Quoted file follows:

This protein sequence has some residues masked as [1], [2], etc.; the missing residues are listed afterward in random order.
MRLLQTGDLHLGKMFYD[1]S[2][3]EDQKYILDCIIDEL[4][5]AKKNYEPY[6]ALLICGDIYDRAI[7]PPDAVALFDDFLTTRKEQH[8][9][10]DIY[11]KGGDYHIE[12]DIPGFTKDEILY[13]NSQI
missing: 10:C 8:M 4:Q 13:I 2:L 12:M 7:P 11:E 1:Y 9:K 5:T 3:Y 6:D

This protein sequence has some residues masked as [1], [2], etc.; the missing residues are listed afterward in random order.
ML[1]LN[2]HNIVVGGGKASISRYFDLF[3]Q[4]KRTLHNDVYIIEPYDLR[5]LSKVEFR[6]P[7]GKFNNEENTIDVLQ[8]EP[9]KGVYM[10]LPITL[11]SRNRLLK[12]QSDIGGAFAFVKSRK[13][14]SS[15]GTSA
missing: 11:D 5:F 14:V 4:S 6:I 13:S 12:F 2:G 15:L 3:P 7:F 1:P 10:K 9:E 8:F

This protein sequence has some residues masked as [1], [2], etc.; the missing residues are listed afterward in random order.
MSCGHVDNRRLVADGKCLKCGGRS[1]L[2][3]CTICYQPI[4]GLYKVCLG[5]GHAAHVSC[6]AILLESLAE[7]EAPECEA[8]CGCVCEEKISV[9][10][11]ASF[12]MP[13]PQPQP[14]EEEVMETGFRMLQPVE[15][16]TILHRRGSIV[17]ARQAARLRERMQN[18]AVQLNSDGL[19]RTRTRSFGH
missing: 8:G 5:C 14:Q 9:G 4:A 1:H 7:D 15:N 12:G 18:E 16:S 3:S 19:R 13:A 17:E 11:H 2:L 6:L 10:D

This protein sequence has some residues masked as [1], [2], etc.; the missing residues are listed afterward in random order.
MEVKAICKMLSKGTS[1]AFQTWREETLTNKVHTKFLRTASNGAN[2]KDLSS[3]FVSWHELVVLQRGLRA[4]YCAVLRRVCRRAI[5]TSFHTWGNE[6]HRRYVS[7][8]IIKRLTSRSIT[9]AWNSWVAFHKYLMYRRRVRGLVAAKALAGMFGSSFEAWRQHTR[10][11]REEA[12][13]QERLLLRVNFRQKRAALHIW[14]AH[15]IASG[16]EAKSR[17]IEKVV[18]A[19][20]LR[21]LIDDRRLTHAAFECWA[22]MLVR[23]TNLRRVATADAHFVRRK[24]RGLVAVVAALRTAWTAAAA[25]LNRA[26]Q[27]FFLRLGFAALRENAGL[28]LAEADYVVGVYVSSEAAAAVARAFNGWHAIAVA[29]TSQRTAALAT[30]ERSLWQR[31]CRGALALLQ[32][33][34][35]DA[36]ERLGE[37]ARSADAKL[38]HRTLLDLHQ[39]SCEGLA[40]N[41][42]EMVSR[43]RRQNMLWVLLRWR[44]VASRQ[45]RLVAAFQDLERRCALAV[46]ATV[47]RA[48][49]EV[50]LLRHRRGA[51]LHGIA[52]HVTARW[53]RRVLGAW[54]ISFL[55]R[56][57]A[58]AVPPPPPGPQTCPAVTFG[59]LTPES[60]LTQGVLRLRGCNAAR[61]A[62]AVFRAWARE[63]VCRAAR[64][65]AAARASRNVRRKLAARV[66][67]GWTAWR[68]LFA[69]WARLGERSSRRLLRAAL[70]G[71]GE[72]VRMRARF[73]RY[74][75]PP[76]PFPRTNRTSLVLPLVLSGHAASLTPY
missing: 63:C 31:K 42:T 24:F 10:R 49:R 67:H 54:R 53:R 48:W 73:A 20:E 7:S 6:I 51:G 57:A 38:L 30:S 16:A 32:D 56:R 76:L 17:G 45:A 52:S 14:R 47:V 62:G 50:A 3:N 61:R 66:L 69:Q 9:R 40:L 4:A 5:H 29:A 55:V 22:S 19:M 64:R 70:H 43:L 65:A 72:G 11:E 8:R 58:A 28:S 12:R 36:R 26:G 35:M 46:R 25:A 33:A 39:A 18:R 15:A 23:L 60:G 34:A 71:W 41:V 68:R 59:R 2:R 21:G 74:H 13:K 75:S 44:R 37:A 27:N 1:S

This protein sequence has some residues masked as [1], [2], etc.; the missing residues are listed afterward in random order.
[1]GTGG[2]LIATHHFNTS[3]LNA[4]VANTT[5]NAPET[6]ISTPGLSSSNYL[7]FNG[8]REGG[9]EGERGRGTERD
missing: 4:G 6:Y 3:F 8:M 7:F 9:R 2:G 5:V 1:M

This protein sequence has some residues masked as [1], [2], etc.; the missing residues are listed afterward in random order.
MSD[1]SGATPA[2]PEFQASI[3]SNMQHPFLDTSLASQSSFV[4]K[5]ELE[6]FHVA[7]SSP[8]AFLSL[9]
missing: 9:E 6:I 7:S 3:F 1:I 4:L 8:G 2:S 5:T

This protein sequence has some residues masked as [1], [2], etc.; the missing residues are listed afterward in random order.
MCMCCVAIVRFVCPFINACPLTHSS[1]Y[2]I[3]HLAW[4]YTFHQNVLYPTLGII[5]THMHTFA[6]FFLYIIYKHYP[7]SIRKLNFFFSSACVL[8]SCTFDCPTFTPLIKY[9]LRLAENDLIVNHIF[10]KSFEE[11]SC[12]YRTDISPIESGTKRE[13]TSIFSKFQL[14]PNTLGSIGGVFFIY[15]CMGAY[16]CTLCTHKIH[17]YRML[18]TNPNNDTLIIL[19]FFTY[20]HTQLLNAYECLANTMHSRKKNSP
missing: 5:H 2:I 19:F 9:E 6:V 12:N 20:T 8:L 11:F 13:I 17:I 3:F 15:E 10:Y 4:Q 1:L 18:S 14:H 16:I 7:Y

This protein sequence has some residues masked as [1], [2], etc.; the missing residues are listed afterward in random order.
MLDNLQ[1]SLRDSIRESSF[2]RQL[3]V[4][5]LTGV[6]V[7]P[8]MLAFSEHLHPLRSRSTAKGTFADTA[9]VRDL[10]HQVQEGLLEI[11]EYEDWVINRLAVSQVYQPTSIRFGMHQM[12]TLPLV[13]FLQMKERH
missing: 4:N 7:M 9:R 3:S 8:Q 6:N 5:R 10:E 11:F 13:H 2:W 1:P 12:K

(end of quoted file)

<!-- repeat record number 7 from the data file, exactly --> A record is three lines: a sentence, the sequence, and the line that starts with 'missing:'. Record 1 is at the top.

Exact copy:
This protein sequence has some residues masked as [1], [2], etc.; the missing residues are listed afterward in random order.
MCMCCVAIVRFVCPFINACPLTHSS[1]Y[2]I[3]HLAW[4]YTFHQNVLYPTLGII[5]THMHTFA[6]FFLYIIYKHYP[7]SIRKLNFFFSSACVL[8]SCTFDCPTFTPLIKY[9]LRLAENDLIVNHIF[10]KSFEE[11]SC[12]YRTDISPIESGTKRE[13]TSIFSKFQL[14]PNTLGSIGGVFFIY[15]CMGAY[16]CTLCTHKIH[17]YRML[18]TNPNNDTLIIL[19]FFTY[20]HTQLLNAYECLANTMHSRKKNSP
missing: 5:H 2:I 19:F 9:E 6:V 12:N 20:T 8:L 11:F 13:I 17:I 3:F 15:E 10:Y 4:Q 1:L 18:S 14:H 16:I 7:Y